By Jesse Marx
By Chris Parker
By Jake Rossen
By Jesse Marx
By Michelle LeBow
By Alleen Brown
By Maggie LaMaack
By CP Staff
So what are we to make of the Diablo Cody media frenzy? In the last two months, she may have received more press than any screenwriter in movie history. From the New York Times to the L.A. Times, from NPR to Entertainment Weekly, she and her film Juno were hard to escape.
That's not supposed to happen to screenwriters. They're supposed to toil in obscurity. They don't get asked for interviews. They don't make TV appearances. Even when they win Oscars, they're usually the pasty, sweaty recipients that signal it's time to get more Doritos.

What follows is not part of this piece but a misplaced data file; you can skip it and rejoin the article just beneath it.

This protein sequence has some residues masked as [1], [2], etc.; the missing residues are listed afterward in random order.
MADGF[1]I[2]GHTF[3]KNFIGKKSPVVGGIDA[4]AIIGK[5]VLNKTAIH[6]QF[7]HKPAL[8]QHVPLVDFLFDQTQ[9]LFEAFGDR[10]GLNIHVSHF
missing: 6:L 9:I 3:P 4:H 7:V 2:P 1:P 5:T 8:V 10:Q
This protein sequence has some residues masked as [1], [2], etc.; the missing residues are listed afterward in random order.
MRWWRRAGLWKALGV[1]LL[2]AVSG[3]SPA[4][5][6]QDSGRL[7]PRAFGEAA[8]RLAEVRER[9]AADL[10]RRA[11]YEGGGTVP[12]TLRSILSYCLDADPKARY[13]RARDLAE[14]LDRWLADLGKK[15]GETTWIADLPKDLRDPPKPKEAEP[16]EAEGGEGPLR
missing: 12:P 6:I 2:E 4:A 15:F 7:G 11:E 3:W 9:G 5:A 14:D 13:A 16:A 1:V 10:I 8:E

So why Cody? She did write a smart, funny movie, but Lord, it wasn't Citizen Kane. She is a very talented writer, but Fitzgerald wrote movies, too, and he didn't get nearly this much ink.
One reason, of course, is that Cody's impossibly colorful back story—the whole stripper thing—makes good copy. And she's a charming free spirit, with the oversized personality to pull it all off.
It's that, for sure, but that doesn't quite answer it.
Maybe we like Cody's story because it reminds us that the dream is alive for us, too. It tells us that with some talent and a bit of luck, the planets can align, angels can alight, our fairy godmother can whack us with her magic stick. One day we can be puttering on our novel/screenplay/website/business plan, and the next day we can be accepting our Pulitzer/Oscar/Google buyout/IPO stock.
Hey, it happens. Not so long ago, Diablo Cody was working as an insurance adjuster. Now she's a Hollywood superstar.
Good for you, Diablo. And thanks.
Matthew Smith is the managing editor of City Pages.